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Buckle up, fellow Americans. The caravan is on its way.

Any hour now—any minute—hundreds if not thousands of tiny masked weirdos will spill into our neighborhood streets, invade our porches, bang down our doors—and change the face of this great nation forever.

There’s a strange chill in the air—can you feel it? Beth says that’s just the time of year, but I don’t think so. Feels different. Like the calm before a storm of tiny weirdos dressed like Elsa from "Frozen."


Beth says I’m making mountains out of molehills, but does she spend all day in the basement keeping up with the news? No, she does not. Says she’s too busy changing my sheets and organizing my pills.

Dale gets it—says the whole thing scares him to bits. “We have no idea who these little people are,” says Dale. “What houses they coming from? Nothing.”

Beth says most likely they mean no harm. But I’m like, how can you say that when you don’t know who “they” is? I heard reports they’re armed with eggs, toilet paper, pebbles from the driveway—you name it. Well, Beth heard that and got real quiet.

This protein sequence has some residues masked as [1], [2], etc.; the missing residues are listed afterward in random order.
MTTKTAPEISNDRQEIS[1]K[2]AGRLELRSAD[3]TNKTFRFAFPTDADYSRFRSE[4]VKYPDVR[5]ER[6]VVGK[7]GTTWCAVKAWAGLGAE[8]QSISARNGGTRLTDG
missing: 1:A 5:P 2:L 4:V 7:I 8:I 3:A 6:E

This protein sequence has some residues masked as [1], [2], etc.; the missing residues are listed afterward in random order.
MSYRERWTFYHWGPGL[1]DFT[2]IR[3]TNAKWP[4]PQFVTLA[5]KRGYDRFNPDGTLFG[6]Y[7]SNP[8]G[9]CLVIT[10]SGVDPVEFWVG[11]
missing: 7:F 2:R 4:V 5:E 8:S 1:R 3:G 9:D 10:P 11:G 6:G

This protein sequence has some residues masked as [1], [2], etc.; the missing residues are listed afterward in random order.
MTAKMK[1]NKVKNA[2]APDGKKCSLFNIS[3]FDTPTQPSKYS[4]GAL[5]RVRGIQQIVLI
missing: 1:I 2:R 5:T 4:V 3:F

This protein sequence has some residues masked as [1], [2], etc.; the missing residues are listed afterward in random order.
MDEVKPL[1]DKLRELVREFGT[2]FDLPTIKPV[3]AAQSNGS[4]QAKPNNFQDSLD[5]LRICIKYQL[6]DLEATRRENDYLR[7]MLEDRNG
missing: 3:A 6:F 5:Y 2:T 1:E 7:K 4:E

“What kinda eggs?” says Beth.

I told her hop to it and bring me the AK.

Well, she might be scared, but not me. Tell you the truth, I’m P.O.’d. These tiny weirdos are out to take candy away from deserving Americans. Our people are wanting Tootsie Pops. Our citizens need Hot Tamales. And they're about to go to a bunch of Trick-or-Traitors?

Not on my watch.

My neighbor Phil’s like: you better relax before you kill your damn self with a heart attack. Well, I told Dale that and he just laughed. “Phil’s the kinda guy who leaves an untended bowl of candy on his front porch with a handwritten sign that says: ‘Please, take one only.’”